Think flu shot. A little bit of influenza in every drop puts our immune system in overdrive and develops resistance to the virus. In effect, that little bit of harm makes us stronger.

Another example of hormesis is the body’s natural response to oxidative stress. As suggested by the Zarse and Ristow study cited above, and many others, a modest amount of oxidative stress is good for you, and confers a number of beneficial health effects. Though this is becoming clear among scientists, what remains opaque is how much oxidative stress is no longer good. There is a threshold level that is optimum for life extension, above which retards lifespan, and we don’t know what that is; moreover, certainly it’s different for different people.

{For more about hormesis, read Multifactorial Hormesis.}

So, what to do?

I have three suggestions:

  1. Consume only those antioxidants with proven plutiponery effects that utilize the Nrf2 pathway;
  2. But don’t rely on them only — instead eat whole, fresh, organic foods rich in antioxidants, as listed below; and
  3. Exercise frequently, but only wipe yourself once in awhile (begin here and here).


Plutopotent Nrf2-activating Foods and Supplements

Some are known antioxidants, others not so much, but what the following lists have in common is that they contain foods and supplements that work to make you age better by activating the Keap1-Nrf2 pathway, which in turn activates a large number of stress-protective genes, including genes for our body’s own antioxidant defenses.

The body uses several different antioxidants as part of its own ROS defense system and, like Victor Giuliano, I too prefer a diverse mix rather than on relying on only one or two.

My current “antioxidant” regime includes phytosubstances that activate the Nrf2 pathway in these foods:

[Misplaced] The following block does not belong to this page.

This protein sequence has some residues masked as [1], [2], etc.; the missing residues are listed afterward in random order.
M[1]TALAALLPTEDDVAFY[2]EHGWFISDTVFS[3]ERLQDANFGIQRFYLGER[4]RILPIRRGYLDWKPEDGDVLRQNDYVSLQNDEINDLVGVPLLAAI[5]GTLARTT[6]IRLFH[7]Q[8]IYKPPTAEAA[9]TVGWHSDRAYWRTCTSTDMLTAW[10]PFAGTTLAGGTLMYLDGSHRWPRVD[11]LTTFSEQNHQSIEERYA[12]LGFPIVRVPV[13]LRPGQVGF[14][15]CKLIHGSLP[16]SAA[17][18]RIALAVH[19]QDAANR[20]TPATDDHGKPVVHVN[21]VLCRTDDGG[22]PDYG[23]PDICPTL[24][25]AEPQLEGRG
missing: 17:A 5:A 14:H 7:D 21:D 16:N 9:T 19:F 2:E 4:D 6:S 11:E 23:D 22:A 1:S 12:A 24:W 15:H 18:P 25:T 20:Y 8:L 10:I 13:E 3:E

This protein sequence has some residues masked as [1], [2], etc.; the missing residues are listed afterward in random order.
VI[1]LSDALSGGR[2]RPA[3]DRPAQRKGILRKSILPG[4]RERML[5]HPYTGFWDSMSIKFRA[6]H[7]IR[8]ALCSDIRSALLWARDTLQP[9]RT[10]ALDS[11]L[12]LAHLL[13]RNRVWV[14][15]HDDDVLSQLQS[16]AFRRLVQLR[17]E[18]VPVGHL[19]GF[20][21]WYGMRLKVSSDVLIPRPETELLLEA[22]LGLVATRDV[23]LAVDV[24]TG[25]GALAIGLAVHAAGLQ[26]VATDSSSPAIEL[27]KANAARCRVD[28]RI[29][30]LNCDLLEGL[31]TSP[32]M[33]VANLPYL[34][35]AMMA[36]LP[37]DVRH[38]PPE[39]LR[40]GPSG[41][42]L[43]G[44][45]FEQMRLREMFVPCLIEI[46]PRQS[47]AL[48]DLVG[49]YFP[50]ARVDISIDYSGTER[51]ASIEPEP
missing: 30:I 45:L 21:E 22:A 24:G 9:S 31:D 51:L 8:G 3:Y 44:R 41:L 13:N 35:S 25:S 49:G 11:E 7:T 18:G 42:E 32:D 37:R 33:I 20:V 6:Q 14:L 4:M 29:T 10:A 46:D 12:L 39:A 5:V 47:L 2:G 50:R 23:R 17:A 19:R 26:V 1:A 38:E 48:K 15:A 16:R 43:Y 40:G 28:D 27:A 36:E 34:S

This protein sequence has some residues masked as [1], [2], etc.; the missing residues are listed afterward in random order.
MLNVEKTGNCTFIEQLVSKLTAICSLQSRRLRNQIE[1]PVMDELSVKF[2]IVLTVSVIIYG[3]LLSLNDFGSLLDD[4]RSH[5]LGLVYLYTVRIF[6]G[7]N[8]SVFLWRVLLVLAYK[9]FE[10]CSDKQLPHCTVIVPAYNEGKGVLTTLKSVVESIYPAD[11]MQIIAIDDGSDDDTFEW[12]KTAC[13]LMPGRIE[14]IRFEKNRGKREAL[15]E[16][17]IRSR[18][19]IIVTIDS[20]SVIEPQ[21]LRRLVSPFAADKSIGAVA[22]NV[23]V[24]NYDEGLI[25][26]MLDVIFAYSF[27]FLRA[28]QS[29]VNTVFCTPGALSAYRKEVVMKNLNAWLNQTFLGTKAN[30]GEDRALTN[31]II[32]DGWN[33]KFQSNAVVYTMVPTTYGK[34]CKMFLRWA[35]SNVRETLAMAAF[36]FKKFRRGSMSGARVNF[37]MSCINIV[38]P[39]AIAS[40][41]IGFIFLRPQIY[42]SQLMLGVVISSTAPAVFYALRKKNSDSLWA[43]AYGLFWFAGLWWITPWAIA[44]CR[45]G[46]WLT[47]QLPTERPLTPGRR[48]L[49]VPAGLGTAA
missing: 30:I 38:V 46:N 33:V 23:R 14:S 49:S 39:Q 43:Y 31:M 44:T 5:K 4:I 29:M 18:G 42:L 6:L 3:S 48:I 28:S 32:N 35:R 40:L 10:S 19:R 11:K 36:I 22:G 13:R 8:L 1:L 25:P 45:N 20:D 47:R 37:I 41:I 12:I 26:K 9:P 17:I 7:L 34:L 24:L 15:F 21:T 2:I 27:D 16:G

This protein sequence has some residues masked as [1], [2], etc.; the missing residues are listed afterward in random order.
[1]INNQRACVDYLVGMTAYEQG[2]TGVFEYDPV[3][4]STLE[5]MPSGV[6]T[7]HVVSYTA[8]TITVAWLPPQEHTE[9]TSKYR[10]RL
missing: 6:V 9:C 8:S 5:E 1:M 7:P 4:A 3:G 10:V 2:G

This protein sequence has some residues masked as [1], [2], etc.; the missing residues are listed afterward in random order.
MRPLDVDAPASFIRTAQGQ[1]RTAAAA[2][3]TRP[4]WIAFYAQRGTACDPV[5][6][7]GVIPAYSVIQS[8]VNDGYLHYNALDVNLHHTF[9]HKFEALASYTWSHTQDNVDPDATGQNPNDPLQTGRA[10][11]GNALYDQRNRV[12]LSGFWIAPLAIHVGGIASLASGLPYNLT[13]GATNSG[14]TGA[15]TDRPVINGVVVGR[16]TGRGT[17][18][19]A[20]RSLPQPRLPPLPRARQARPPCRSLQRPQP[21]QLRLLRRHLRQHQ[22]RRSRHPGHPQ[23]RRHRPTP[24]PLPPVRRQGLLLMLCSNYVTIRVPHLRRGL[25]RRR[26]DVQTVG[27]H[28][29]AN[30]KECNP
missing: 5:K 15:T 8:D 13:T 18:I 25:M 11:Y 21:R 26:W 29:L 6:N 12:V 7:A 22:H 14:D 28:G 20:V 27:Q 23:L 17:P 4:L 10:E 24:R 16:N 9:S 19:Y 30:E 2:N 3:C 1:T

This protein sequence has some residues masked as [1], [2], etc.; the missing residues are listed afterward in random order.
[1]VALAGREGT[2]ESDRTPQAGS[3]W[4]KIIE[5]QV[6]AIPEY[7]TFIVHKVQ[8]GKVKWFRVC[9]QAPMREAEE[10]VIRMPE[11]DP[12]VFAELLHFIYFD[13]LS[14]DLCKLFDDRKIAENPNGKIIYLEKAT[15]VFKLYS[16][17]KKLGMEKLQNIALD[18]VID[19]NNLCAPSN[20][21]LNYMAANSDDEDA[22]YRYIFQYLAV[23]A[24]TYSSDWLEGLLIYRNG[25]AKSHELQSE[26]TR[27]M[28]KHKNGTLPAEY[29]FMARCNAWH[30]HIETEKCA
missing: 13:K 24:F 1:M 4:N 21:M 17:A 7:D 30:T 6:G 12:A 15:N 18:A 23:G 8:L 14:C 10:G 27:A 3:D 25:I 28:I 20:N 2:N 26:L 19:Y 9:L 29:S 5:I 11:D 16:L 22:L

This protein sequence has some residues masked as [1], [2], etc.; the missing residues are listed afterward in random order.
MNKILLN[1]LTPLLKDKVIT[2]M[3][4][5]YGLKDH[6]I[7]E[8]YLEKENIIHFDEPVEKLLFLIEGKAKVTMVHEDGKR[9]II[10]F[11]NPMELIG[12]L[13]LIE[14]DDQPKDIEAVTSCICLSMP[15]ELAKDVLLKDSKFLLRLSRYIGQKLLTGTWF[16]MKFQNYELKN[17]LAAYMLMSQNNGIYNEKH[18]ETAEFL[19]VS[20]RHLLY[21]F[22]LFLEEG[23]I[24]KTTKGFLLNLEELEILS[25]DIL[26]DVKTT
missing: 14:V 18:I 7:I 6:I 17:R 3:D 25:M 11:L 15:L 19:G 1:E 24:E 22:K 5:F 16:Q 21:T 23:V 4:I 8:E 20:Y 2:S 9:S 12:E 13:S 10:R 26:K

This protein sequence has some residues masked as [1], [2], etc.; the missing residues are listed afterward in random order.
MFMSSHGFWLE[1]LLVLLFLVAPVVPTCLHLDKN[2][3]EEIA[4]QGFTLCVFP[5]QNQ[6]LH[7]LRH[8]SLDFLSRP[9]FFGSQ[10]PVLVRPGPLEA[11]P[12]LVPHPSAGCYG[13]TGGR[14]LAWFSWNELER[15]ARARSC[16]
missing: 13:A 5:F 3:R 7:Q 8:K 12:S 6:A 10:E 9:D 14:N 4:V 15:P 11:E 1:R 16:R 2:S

Olive Oil: Organic, cold pressed, extra virgin. Heating it above 375 degrees Fahrenheit will destroy key phenols, which work as antioxidants to preserve health.

Green Tea: My latest selection is Macha DNA, an organic powdered Matcha green tea, which boasts that it’s the equivalent of ten glasses of green tea in terms of its nutritional value and antioxidant content.

Blueberries: I always have a supply of these dark purple beauties in the freezer, and use them liberally in many of my smoothies.

Ginger: I slice it, mash it, juice it, blend it and put it in any variety of dishes, and in smoothies, because this root is a near perfect food.

Sardines, anchovies and herring: Great for high protein, high omega-3 fatty acid snacks. Sardines in particular have an enviable nutrition profile.

Broccoli: Along with Brussels sprouts, cauliflower and other high sulforaphane vegetables are reputed to benefit digestion, the cardiovascular system and the immune system, and to have anti-inflammatory and even cancer-preventing properties. (8)

Dark Chocolate: Eating 70%+ caco content inhibits the action of an enzyme nicknamed ACE (formally known as the angiotensin-converting enzyme), which is involved the body’s fluid balance and helps regulate blood pressure, and reduce hardening of the arteries and other cardiovascular diseases. (9)

Walnuts: They have almost twice as many antioxidant polyphenols as almonds, peanuts, pistachios, hazelnuts, Brazil nuts and cashews.

Tumeric: Along with ginger, nuts, fatty fish, this spice helps to lower systemic, chronic inflammation, often a precursor to diseases such as rheumatoid arthritis, cardiovascular disease and diabetes.

Garlic: You name the ailment and this pungent Allium plant can probably help cure it – here are 11 proven health benefits.


The following list of supplements have antioxidant properties that are thought to work via the Nrf2 pathway. The links will either take you to more information, and/or to a website where you can buy them.